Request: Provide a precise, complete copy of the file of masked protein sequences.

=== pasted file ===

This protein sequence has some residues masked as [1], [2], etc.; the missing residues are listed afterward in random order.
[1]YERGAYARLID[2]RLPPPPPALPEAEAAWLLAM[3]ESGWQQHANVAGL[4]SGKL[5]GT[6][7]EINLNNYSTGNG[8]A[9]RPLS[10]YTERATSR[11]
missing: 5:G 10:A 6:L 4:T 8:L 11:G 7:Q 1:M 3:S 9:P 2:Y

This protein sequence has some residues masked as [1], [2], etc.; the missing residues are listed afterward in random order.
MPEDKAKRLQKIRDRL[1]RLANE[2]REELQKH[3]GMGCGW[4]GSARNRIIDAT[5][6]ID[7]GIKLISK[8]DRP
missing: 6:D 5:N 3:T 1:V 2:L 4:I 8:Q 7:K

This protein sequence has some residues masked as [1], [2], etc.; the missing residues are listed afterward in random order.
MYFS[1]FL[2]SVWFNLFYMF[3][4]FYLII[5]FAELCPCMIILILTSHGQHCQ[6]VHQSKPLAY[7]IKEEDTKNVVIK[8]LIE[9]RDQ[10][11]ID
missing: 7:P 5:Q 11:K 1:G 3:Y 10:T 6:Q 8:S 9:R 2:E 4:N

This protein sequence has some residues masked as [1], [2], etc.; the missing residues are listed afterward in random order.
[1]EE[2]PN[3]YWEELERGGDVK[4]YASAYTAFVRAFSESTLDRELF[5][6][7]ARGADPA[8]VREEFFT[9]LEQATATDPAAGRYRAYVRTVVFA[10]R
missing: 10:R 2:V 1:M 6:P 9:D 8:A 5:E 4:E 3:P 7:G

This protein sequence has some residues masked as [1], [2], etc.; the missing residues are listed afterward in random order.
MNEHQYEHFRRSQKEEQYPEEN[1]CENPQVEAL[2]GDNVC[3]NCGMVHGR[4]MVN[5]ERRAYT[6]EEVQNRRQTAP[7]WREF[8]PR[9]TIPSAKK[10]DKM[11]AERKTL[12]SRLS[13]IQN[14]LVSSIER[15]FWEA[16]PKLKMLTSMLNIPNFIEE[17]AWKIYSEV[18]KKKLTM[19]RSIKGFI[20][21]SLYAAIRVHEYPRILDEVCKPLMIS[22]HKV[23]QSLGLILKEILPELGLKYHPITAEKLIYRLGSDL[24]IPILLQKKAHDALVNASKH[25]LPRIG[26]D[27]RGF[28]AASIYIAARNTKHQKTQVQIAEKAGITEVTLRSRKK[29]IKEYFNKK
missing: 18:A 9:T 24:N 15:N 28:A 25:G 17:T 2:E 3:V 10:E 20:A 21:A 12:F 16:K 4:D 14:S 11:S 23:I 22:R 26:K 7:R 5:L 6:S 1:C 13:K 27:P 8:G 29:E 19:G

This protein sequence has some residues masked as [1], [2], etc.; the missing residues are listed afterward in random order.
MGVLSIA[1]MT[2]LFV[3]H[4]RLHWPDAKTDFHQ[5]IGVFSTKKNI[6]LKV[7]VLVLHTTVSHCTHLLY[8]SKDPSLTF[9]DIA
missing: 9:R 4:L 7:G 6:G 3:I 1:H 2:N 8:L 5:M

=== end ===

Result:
This protein sequence has some residues masked as [1], [2], etc.; the missing residues are listed afterward in random order.
[1]YERGAYARLID[2]RLPPPPPALPEAEAAWLLAM[3]ESGWQQHANVAGL[4]SGKL[5]GT[6][7]EINLNNYSTGNG[8]A[9]RPLS[10]YTERATSR[11]
missing: 5:G 10:A 6:L 4:T 8:L 11:G 7:Q 1:M 3:S 9:P 2:Y

This protein sequence has some residues masked as [1], [2], etc.; the missing residues are listed afterward in random order.
MPEDKAKRLQKIRDRL[1]RLANE[2]REELQKH[3]GMGCGW[4]GSARNRIIDAT[5][6]ID[7]GIKLISK[8]DRP
missing: 6:D 5:N 3:T 1:V 2:L 4:I 8:Q 7:K

This protein sequence has some residues masked as [1], [2], etc.; the missing residues are listed afterward in random order.
MYFS[1]FL[2]SVWFNLFYMF[3][4]FYLII[5]FAELCPCMIILILTSHGQHCQ[6]VHQSKPLAY[7]IKEEDTKNVVIK[8]LIE[9]RDQ[10][11]ID
missing: 7:P 5:Q 11:K 1:G 3:Y 10:T 6:Q 8:S 9:R 2:E 4:N

This protein sequence has some residues masked as [1], [2], etc.; the missing residues are listed afterward in random order.
[1]EE[2]PN[3]YWEELERGGDVK[4]YASAYTAFVRAFSESTLDRELF[5][6][7]ARGADPA[8]VREEFFT[9]LEQATATDPAAGRYRAYVRTVVFA[10]R
missing: 10:R 2:V 1:M 6:P 9:D 8:A 5:E 4:E 3:P 7:G

This protein sequence has some residues masked as [1], [2], etc.; the missing residues are listed afterward in random order.
MNEHQYEHFRRSQKEEQYPEEN[1]CENPQVEAL[2]GDNVC[3]NCGMVHGR[4]MVN[5]ERRAYT[6]EEVQNRRQTAP[7]WREF[8]PR[9]TIPSAKK[10]DKM[11]AERKTL[12]SRLS[13]IQN[14]LVSSIER[15]FWEA[16]PKLKMLTSMLNIPNFIEE[17]AWKIYSEV[18]KKKLTM[19]RSIKGFI[20][21]SLYAAIRVHEYPRILDEVCKPLMIS[22]HKV[23]QSLGLILKEILPELGLKYHPITAEKLIYRLGSDL[24]IPILLQKKAHDALVNASKH[25]LPRIG[26]D[27]RGF[28]AASIYIAARNTKHQKTQVQIAEKAGITEVTLRSRKK[29]IKEYFNKK
missing: 18:A 9:T 24:N 15:N 28:A 25:G 17:T 2:E 3:V 10:E 20:A 21:A 12:F 16:K 4:D 14:S 11:S 23:I 22:R 26:K 7:R 5:L 6:S 1:C 13:K 27:P 8:G 29:E 19:G

This protein sequence has some residues masked as [1], [2], etc.; the missing residues are listed afterward in random order.
MGVLSIA[1]MT[2]LFV[3]H[4]RLHWPDAKTDFHQ[5]IGVFSTKKNI[6]LKV[7]VLVLHTTVSHCTHLLY[8]SKDPSLTF[9]DIA
missing: 9:R 4:L 7:G 6:G 3:I 1:H 2:N 8:L 5:M